Topher White: What can save the rainforest? Your used cell phone

Topher White is a conservation technologist who started the Rainforest Connection, which uses recycled cell phones to monitor and protect remote areas of rainforests in real time. His extraordinary talk revolves around his 2011 trip to a Borneo gibbon reserve. He discovered that illegal logging was rampant in the area, but the sounds of animals in the rainforest were so loud that the rangers couldn't hear the chainsaws over the natural cacophony.

Resisting the urge to develop an expensive high-tech solution, White turned to everyday cell phones, encased in protective boxes and powered by solar panels. The devices are placed high in the trees and programmed to listen for chainsaws. If a phone hears a chainsaw, it uses the surprisingly good cellular connectivity in the rainforest to send the approximate location to the cell phones of rangers on the ground, who can then stop the illegal logging in the act. Through this means, White's startup has helped stop illegal logging and poaching operations in Sumatra, and the system is being expanded to rainforest reserves in Indonesia, Brazil and Africa.

Fei-Fei Li: How we teach computers to understand pictures

An associate professor of computer science at Stanford University, Fei-Fei Li is the director of Stanford's Artificial Intelligence Lab and Vision Lab, where experiments exploring how human brains see and think inform algorithms that enable computers and robots to see and think.

In her talk, Li details how she founded ImageNet, a service that has downloaded, labeled and sorted through a billion images from the Internet in order to teach computers how to analyze, recognize and label them via algorithms. It may not sound like much, but it's a vital step on the road to truly intelligent machines that can see as humans do, inherently understanding relationships, emotions, actions and intentions at a glance.

Pia Mancini: How to upgrade democracy for the Internet era

Argentine democracy activist Pia Mancini hopes to use software to inform voters, provide a platform for public debate and give citizens a voice in government decisions. She helped launch an open-source mobile platform called DemocracyOS that's designed to provide citizens with immediate input into the legislative process.

In her talk, Mancini suggests that the 18th-century democratic slogan "No taxation without representation" should be updated to "No taxation without a conversation" for the modern age. She poses the question, "If the Internet is the new printing press, then what is democracy for the Internet era?" Although it took some convincing, Mancini says, the Argentine Congress has agreed to discuss three pieces of legislation with citizens via DemocracyOS, giving those citizens a louder voice in government than they've ever had before.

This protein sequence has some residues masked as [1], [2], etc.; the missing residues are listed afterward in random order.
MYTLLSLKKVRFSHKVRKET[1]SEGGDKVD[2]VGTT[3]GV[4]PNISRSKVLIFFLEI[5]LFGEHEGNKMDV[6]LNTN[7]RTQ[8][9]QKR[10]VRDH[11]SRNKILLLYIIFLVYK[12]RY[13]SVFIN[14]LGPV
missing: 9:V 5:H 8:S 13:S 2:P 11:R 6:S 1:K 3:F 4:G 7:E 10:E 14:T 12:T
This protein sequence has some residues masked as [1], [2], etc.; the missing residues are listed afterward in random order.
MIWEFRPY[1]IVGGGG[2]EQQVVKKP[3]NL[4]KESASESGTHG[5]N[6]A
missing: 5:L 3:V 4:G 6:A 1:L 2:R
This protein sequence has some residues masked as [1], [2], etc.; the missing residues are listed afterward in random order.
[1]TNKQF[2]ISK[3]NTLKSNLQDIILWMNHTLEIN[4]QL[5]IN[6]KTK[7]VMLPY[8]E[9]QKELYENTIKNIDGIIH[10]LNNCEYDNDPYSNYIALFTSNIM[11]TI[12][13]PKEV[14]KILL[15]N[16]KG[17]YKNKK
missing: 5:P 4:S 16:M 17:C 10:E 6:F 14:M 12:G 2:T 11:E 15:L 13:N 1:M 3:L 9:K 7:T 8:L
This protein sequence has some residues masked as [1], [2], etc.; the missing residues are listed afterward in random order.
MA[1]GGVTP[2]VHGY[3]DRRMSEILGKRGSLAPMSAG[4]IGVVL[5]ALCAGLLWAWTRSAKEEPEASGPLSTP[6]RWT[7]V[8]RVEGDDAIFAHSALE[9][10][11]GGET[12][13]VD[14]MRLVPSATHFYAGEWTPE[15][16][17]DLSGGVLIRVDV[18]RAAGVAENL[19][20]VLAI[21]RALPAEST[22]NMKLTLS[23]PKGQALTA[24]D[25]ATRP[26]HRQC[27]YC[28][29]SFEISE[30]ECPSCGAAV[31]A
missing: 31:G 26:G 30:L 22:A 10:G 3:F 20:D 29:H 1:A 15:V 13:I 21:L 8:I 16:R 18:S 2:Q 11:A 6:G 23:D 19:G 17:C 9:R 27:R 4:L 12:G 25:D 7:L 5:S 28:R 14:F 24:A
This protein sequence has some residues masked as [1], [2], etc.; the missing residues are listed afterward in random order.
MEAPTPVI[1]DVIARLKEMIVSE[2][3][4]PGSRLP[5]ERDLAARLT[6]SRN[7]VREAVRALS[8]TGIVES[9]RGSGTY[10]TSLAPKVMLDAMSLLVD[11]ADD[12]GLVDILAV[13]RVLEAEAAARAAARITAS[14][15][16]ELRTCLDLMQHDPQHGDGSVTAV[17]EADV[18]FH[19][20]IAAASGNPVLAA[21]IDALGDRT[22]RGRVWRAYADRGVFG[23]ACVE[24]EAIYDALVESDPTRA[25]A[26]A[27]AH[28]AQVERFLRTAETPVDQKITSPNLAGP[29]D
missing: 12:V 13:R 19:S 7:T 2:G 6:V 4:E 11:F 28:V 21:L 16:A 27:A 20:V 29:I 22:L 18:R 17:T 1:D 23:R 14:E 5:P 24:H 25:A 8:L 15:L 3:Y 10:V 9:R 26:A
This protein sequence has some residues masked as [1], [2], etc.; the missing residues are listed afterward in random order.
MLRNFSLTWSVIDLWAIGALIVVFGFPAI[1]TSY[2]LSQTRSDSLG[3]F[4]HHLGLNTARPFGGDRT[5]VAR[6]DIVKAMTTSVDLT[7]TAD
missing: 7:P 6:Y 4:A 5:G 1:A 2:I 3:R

Kenneth Cukier: Big data is better data

As data editor for The Economist and coauthor of Big Data: A Revolution That Will Transform How We Live, Work, and Think, Kenneth Cukier has spent years immersed in big data, machine learning and the impact both have had on society. "More data doesn't just let us see more," he says in his talk. "More data allows us to see new. It allows us to see better. It allows us to see different."

The heart of Cukier's talk focuses on machine learning algorithms, from voice recognition and self-driving cars to identifying the most common signs of breast cancer, all of which are made possible by a mind-boggling amount of data. But along with his clear enthusiasm for big data and intelligent machines, he sounds a note of caution: "In the big data age, the challenge will be safeguarding free will, moral choice, human volition, human agency." Like fire, he says, big data is a powerful tool -- one that, if we're not careful, will burn us.

Rana el Kaliouby: This app knows how you feel — from the look on your face

Technology has been blamed for lessening social and emotional connections among millennials, but what if it could sense emotion? In this talk, computer scientist Rana el Kaliouby, cofounder and chief strategy & science officer of Affectiva, outlines her work designing algorithms for an application used on mobile phones, tablets and computers that can read people's faces and recognize positive and negative emotions.

What good is that? el Kaliouby gives a few examples: Wearable glasses armed with emotion-sensing software could help autistic children or the visually impaired recognize particular emotions in others. A learning app could sense that the learner is confused or bored, and slow down or speed up accordingly. A car could sense a driver's fatigue and send an alert. "By humanizing technology," el Kaliouby concludes, "we have this golden opportunity to reimagine how we connect with machines, and therefore how we, as human beings, connect with one another."

Chris Urmson: How a driverless car sees the road

In this talk, roboticist Chris Urmson cites some of the dangers drivers face -- inclement weather; distractions that include answering phone calls, texting and setting the GPS; flawed, careless drivers -- as well as the staggering amount of time wasted each day by drivers stuck in traffic. The solution? Not surprisingly, Urmson, who has headed up Google's self-driving car project since 2009, says autonomous cars are the answer.